Hide Bulb Leaves in Decline

After they finish blooming so beautifully, spring bulbs, such as crocuses, daffodils, tulips and hyacinths, go through an ugly duckling stage. While their leaves remain green and healthy for a few weeks, they then start to yellow and die, not so nice to see. Sure enough, they eventually decompose entirely, but in between, they don’t look that great.

The usual advice is to leave the leaves intact as long as they are green (after all, you do want them to “charge their batteries” for next year’s bloom), but then to cut them off when they turn yellow. However, that’s quite a job! As a laidback gardener, I prefer the other option: to simply hide the yellowing leaves from view, leaving them to decompose on their own, out of sight and out of mind. 

And to hide them, I use other plants.

I never plant bulbs all on their own. I mostly mix them with deciduous perennials, ones that come up later in the spring, such as hostas, daylilies, grasses, yarrows, delphiniums, ferns, phlox, asters, brunneras, and my favorite, giant fleeceflower (Persicarai polymorpha). (I can hide an entire bed of bulbs behind one giant fleeceflower plant!) Their new leaves sprout just as the bulbs stop blooming and quickly hide the bulbs’ leaves from sight even before they start to turn yellow. So, no clean-up, yet the bulbs can slip into dormancy sight unseen.

You can use deciduous shrubs, especially those with arching stems, in much the same way: plant bulbs so they’re perfectly visible during their flowering, but where their yellowing foliage will be hidden from view as the shrub fills in with leaves.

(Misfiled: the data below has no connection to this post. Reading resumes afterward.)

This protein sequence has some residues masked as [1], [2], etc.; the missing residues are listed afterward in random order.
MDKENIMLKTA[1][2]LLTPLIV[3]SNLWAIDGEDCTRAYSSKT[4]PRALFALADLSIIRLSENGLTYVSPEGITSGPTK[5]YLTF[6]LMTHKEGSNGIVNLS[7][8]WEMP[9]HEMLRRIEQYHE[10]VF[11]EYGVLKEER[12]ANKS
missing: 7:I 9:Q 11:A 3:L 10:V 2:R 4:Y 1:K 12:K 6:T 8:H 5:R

So simple!

Larry Hodgson is one of Canada’s best-known garden communicators. He has notably been editor-in-chief of HousePlant Magazine, Fleurs, Plantes et Jardins, À Fleur de Pot and Houseplant Forum magazines and is currently the garden correspondent for Le Soleil and radio garden commentator for CKIA-FM Radio. He has written for many garden publications in both the United States and Canada, including Canadian Gardening, Harrowsmith, Horticulture, Fine Gardening and Organic Gardening. He also speaks frequently to horticultural groups throughout Canada and the U.S. His book credits include The Garden Lover’s Guide to Canada, Complete Guide to Houseplants, Making the Most of Shade, Perennials for Every Purpose, Annuals for Every Purpose, and Houseplants for Dummies, as well as nearly 60 other titles in English and French. He is a past president of the Garden Writers Association (now Garden Communicators International) and the winner of the prestigious 2006 Garden Media Promoter Award offered by the Perennial Plant Association. He resides in Quebec City, Quebec, Canada.

2 comments on “Hide Bulb Leaves in Decline

  1. Don’t braid daffodils! Who ever thought that was a good idea?! It only draws attention to what should be obscured.

  2. Pingback: How to Rev Up Curb Appeal – Laidback Gardener

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